Oxfam calls for an immediate ceasefire in Yemen

By Oxfam

A week of heavy airstrikes across much of Yemen, where more than 60 percent of the population are already reliant on aid, will result in food and fuel shortages and hasten Yemen’s descent into a worsening humanitarian crisis.

Oxfam is calling on all parties to the conflict to bring an immediate end to the violence and seek a political solution. International humanitarian and human rights laws must be obeyed at all times, including taking all steps to avoid civilian casualties and ensuring access for humanitarian aid to reach those in need.

Grace Ommer, Oxfam’s country director in Yemen, said: “It is heartbreaking to watch conflict escalate in a country that is already grappling with a humanitarian crisis. Yemen's economy is on the brink of collapse. It is vital that supplies of food and fuel coming into Yemen are maintained to help those struggling to get clean water and enough to eat. International donors should increase their support at this critical time. Failure to do so will result in a humanitarian catastrophe unfolding throughout the country.  

“The international community cannot watch Yemen disintegrate. We cannot watch ordinary people pay the price of conflict. Civilian casualties and the horrific bombing of a camp for people who have already fled their homes are absolutely terrible. Fighting should be brought to an end as quickly as possible.”  

Oxfam is working to ensure that it continues to provide critical lifesaving programmatic activities to help those caught up in the crisis.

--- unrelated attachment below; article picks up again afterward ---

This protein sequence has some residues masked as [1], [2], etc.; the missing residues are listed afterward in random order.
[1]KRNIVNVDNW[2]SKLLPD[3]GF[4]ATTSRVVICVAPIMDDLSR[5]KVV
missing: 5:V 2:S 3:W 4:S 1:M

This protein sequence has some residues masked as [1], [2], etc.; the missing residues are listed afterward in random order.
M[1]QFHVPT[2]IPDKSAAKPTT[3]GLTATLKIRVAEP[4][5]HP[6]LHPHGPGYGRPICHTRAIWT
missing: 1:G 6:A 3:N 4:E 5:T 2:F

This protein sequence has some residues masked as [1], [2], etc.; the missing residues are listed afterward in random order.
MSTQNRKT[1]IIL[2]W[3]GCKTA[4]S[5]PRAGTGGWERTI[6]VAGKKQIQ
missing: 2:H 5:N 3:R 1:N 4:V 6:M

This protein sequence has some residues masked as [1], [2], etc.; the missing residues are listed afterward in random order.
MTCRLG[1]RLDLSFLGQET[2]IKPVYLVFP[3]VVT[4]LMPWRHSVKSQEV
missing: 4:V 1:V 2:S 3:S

/Ends

Notes to editors

  1. For figures on the humanitarian situation in Yemen see OCHA: http://www.humanitarianresponse.info/system/files/documents/files/OCHA%20Humanitarian%20Bulletin_December%202014.pdf
  2. Oxfam has reached 600,000 beneficiaries since 2011, providing both short and long term aid to help people get back on their feet. Oxfam is working with 32 communities to help rebuild their livelihoods through cash for work schemes and scaling up social protection programs. Oxfam responded to the 2014 fuel crisis with the distribution of water filters to 3,300 vulnerable households and a cash transfer to an additional 1,000 households in western Yemen. Since 2012 Oxfam has rehabilitated water systems in 41 rural communities in western Yemen, providing more than 125,000 vulnerable people with safe drinking water. In the north in Sa’ada governorate, where years of conflict have destroyed infrastructure and created significant access constraints, Oxfam is working on repairing and installing water sources, and has reached 58,000 people. We have also delivered vital water and sanitation services to communities in Aden and Abyan in the south. Furthermore, together with partners, Oxfam is working to empower women economically, socially, and politically to have a say in decision making at all levels.

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